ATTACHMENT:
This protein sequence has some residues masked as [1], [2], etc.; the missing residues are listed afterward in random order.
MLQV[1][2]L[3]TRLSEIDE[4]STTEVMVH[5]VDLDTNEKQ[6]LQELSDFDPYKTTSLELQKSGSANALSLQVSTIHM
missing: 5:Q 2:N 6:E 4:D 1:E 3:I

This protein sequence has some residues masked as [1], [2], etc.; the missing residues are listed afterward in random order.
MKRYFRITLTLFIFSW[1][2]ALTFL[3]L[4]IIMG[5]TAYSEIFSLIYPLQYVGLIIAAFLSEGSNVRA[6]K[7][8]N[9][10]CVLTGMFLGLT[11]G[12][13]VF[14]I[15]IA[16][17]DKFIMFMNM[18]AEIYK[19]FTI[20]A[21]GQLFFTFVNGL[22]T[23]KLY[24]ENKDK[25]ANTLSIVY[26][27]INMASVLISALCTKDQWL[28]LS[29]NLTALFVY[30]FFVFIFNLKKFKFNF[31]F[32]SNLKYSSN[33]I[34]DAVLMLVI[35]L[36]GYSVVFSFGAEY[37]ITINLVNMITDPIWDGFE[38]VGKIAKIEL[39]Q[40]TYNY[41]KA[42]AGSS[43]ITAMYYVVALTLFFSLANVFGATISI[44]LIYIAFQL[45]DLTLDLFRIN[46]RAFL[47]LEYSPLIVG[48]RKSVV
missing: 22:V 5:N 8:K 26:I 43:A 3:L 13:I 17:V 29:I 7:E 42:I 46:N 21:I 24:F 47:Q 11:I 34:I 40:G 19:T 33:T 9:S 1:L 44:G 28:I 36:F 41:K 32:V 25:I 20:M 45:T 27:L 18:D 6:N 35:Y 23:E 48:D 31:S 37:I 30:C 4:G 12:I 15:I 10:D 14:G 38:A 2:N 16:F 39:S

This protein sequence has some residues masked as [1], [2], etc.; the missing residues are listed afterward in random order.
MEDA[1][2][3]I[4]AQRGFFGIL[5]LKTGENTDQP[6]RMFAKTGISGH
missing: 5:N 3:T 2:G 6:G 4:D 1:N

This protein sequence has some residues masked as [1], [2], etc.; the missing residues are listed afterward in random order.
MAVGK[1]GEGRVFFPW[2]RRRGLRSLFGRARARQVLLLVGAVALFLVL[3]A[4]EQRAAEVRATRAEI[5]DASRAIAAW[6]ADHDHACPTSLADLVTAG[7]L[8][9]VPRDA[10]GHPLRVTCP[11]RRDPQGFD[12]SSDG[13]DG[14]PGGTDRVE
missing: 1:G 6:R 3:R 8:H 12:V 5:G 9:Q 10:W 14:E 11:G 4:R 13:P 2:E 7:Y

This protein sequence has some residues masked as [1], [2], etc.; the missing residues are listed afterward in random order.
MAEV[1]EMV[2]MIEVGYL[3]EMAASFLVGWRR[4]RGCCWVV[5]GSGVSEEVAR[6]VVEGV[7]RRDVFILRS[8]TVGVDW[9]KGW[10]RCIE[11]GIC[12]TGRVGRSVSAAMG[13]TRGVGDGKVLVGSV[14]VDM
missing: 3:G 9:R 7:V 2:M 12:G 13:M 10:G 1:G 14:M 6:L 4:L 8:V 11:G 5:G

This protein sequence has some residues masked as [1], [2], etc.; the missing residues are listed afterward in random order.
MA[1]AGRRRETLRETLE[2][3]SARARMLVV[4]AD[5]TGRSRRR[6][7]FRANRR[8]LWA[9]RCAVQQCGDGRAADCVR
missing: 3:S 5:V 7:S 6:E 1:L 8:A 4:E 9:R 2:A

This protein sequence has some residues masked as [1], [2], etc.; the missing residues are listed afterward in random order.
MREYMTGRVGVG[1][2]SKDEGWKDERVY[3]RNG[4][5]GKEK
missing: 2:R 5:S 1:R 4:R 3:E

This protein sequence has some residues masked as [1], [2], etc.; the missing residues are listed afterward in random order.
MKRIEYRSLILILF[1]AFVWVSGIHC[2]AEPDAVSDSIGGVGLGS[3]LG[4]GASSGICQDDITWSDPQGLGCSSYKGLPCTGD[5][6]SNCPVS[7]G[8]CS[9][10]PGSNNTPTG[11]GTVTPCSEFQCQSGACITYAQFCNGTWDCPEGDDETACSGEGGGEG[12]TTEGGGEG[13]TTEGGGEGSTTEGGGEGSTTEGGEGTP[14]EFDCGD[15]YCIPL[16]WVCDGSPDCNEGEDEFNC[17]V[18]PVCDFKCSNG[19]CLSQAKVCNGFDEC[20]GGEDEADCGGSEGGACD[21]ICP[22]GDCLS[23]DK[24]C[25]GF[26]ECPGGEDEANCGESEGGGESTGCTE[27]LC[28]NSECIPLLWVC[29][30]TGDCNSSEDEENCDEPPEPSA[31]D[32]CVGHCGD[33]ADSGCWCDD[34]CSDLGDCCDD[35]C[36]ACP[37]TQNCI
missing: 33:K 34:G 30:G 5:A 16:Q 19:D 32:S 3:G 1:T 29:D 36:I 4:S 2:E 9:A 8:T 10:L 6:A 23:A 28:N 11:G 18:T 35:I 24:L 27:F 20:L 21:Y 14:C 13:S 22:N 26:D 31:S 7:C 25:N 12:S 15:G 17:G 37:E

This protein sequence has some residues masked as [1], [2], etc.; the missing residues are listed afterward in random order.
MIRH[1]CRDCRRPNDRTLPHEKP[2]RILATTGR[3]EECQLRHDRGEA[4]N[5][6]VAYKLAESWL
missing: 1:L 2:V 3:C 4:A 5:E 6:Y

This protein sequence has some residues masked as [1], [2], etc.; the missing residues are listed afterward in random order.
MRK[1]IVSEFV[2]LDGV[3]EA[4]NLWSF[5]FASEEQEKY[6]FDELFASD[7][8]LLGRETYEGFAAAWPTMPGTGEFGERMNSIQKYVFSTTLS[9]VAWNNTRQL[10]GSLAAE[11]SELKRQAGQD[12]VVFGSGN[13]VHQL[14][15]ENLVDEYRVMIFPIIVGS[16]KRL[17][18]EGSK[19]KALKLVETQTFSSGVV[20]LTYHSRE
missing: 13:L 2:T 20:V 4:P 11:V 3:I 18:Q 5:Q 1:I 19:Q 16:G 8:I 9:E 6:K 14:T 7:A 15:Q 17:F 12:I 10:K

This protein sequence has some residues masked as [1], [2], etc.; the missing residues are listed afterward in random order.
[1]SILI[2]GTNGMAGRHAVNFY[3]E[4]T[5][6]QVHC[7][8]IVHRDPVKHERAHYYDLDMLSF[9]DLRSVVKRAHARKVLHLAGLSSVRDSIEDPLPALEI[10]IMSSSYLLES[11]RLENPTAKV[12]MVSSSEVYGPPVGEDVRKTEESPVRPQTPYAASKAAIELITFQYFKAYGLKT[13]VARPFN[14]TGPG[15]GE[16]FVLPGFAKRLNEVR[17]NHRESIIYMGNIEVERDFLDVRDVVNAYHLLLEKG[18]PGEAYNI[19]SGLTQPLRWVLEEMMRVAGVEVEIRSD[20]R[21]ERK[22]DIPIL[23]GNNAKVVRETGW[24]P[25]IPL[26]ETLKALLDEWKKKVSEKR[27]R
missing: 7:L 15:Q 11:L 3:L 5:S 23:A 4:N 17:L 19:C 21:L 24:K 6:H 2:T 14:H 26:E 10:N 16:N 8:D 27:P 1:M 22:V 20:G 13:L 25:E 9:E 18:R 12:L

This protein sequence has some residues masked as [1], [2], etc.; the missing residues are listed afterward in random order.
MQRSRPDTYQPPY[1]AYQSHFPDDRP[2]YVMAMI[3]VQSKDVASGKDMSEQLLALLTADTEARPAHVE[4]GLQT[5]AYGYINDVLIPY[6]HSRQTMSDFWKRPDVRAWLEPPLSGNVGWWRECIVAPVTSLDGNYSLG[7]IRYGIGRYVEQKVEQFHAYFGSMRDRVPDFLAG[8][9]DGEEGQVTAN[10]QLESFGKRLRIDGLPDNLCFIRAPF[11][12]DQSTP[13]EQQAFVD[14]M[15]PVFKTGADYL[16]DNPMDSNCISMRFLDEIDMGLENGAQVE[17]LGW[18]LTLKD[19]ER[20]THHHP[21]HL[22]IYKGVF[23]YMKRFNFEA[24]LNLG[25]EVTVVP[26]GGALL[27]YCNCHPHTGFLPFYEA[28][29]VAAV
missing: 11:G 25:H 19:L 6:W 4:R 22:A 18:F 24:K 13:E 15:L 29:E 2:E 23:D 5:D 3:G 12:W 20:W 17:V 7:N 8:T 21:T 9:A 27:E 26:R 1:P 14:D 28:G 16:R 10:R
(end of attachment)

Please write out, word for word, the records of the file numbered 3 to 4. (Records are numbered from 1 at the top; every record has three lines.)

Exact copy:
This protein sequence has some residues masked as [1], [2], etc.; the missing residues are listed afterward in random order.
MEDA[1][2][3]I[4]AQRGFFGIL[5]LKTGENTDQP[6]RMFAKTGISGH
missing: 5:N 3:T 2:G 6:G 4:D 1:N

This protein sequence has some residues masked as [1], [2], etc.; the missing residues are listed afterward in random order.
MAVGK[1]GEGRVFFPW[2]RRRGLRSLFGRARARQVLLLVGAVALFLVL[3]A[4]EQRAAEVRATRAEI[5]DASRAIAAW[6]ADHDHACPTSLADLVTAG[7]L[8][9]VPRDA[10]GHPLRVTCP[11]RRDPQGFD[12]SSDG[13]DG[14]PGGTDRVE
missing: 1:G 6:R 3:R 8:H 12:V 5:G 9:Q 10:W 14:E 11:G 4:R 13:P 2:E 7:Y